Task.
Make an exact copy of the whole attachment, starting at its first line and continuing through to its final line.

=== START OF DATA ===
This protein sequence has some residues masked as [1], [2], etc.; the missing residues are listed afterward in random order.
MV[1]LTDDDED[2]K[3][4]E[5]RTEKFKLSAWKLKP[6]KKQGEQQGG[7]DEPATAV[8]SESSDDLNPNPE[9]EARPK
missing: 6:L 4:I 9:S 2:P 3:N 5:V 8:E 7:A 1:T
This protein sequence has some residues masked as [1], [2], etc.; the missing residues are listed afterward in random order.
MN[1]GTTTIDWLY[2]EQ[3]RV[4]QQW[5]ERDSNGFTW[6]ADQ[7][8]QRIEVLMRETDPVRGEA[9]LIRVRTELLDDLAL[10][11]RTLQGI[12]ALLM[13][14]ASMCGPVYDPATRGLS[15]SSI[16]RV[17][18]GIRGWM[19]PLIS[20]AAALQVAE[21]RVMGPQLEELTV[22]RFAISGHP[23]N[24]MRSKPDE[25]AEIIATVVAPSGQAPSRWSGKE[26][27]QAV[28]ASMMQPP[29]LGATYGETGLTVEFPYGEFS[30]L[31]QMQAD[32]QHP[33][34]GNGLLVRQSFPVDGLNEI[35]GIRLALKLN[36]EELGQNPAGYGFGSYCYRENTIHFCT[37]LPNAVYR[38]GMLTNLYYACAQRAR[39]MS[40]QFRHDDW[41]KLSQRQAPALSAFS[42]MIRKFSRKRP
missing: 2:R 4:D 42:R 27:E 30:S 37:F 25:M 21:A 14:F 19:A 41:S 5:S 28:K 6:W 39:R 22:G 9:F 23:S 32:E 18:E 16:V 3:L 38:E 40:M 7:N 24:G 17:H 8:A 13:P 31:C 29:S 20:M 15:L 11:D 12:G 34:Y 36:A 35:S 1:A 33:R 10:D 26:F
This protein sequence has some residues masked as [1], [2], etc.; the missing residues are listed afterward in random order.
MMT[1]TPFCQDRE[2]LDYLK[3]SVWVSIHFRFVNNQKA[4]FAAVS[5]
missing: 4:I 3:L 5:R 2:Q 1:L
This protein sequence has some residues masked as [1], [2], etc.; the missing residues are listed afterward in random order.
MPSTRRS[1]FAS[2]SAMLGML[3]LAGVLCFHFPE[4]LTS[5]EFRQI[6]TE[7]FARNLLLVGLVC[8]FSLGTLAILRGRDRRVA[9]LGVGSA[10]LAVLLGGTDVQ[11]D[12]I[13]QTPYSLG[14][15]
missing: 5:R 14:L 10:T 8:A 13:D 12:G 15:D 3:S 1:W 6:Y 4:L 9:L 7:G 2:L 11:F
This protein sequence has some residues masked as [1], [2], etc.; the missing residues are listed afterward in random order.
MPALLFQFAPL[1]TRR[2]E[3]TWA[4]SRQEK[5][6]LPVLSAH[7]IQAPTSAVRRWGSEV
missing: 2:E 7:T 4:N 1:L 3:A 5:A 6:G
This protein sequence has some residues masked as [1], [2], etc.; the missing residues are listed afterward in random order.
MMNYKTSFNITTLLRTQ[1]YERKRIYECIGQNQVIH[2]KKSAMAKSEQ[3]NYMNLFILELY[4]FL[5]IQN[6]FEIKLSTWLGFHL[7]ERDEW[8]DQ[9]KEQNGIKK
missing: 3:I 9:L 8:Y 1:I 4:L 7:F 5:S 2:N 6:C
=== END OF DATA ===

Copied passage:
This protein sequence has some residues masked as [1], [2], etc.; the missing residues are listed afterward in random order.
MV[1]LTDDDED[2]K[3][4]E[5]RTEKFKLSAWKLKP[6]KKQGEQQGG[7]DEPATAV[8]SESSDDLNPNPE[9]EARPK
missing: 6:L 4:I 9:S 2:P 3:N 5:V 8:E 7:A 1:T
This protein sequence has some residues masked as [1], [2], etc.; the missing residues are listed afterward in random order.
MN[1]GTTTIDWLY[2]EQ[3]RV[4]QQW[5]ERDSNGFTW[6]ADQ[7][8]QRIEVLMRETDPVRGEA[9]LIRVRTELLDDLAL[10][11]RTLQGI[12]ALLM[13][14]ASMCGPVYDPATRGLS[15]SSI[16]RV[17][18]GIRGWM[19]PLIS[20]AAALQVAE[21]RVMGPQLEELTV[22]RFAISGHP[23]N[24]MRSKPDE[25]AEIIATVVAPSGQAPSRWSGKE[26][27]QAV[28]ASMMQPP[29]LGATYGETGLTVEFPYGEFS[30]L[31]QMQAD[32]QHP[33][34]GNGLLVRQSFPVDGLNEI[35]GIRLALKLN[36]EELGQNPAGYGFGSYCYRENTIHFCT[37]LPNAVYR[38]GMLTNLYYACAQRAR[39]MS[40]QFRHDDW[41]KLSQRQAPALSAFS[42]MIRKFSRKRP
missing: 2:R 4:D 42:R 27:E 30:S 37:F 25:M 21:A 14:F 19:A 41:S 5:S 28:K 6:W 39:R 22:G 9:F 23:S 32:E 18:E 16:V 3:L 38:E 40:M 7:N 24:G 17:H 8:A 13:P 31:C 29:S 20:M 15:L 11:D 12:G 34:Y 36:A 35:S 1:A 33:R 10:D 26:F
This protein sequence has some residues masked as [1], [2], etc.; the missing residues are listed afterward in random order.
MMT[1]TPFCQDRE[2]LDYLK[3]SVWVSIHFRFVNNQKA[4]FAAVS[5]
missing: 4:I 3:L 5:R 2:Q 1:L
This protein sequence has some residues masked as [1], [2], etc.; the missing residues are listed afterward in random order.
MPSTRRS[1]FAS[2]SAMLGML[3]LAGVLCFHFPE[4]LTS[5]EFRQI[6]TE[7]FARNLLLVGLVC[8]FSLGTLAILRGRDRRVA[9]LGVGSA[10]LAVLLGGTDVQ[11]D[12]I[13]QTPYSLG[14][15]
missing: 5:R 14:L 10:T 8:A 13:D 12:G 15:D 3:S 1:W 6:Y 4:L 9:L 7:G 2:L 11:F
This protein sequence has some residues masked as [1], [2], etc.; the missing residues are listed afterward in random order.
MPALLFQFAPL[1]TRR[2]E[3]TWA[4]SRQEK[5][6]LPVLSAH[7]IQAPTSAVRRWGSEV
missing: 2:E 7:T 4:N 1:L 3:A 5:A 6:G
This protein sequence has some residues masked as [1], [2], etc.; the missing residues are listed afterward in random order.
MMNYKTSFNITTLLRTQ[1]YERKRIYECIGQNQVIH[2]KKSAMAKSEQ[3]NYMNLFILELY[4]FL[5]IQN[6]FEIKLSTWLGFHL[7]ERDEW[8]DQ[9]KEQNGIKK
missing: 3:I 9:L 8:Y 1:I 4:L 7:F 5:S 2:N 6:C